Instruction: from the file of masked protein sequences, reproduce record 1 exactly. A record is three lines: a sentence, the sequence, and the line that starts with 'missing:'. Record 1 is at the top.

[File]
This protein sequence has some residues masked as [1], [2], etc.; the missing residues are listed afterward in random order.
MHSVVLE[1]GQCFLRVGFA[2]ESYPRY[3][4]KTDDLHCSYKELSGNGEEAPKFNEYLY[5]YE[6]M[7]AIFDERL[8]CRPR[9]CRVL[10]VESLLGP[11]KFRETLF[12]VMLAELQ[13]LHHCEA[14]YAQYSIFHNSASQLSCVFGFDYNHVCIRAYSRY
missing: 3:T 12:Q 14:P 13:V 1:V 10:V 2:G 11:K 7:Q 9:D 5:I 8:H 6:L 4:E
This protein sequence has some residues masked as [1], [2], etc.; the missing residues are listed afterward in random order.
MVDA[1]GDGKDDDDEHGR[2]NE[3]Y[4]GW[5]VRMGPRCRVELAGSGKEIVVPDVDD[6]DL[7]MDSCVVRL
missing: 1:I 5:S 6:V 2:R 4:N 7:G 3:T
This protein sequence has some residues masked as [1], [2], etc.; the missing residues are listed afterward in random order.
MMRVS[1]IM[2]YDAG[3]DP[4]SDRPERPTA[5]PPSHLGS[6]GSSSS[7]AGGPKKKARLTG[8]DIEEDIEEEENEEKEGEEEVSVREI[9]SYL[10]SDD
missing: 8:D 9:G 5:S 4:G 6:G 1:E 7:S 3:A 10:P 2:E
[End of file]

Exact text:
This protein sequence has some residues masked as [1], [2], etc.; the missing residues are listed afterward in random order.
MHSVVLE[1]GQCFLRVGFA[2]ESYPRY[3][4]KTDDLHCSYKELSGNGEEAPKFNEYLY[5]YE[6]M[7]AIFDERL[8]CRPR[9]CRVL[10]VESLLGP[11]KFRETLF[12]VMLAELQ[13]LHHCEA[14]YAQYSIFHNSASQLSCVFGFDYNHVCIRAYSRY
missing: 3:T 12:Q 14:P 13:V 1:V 10:V 2:G 11:K 7:Q 9:D 5:I 8:H 6:L 4:E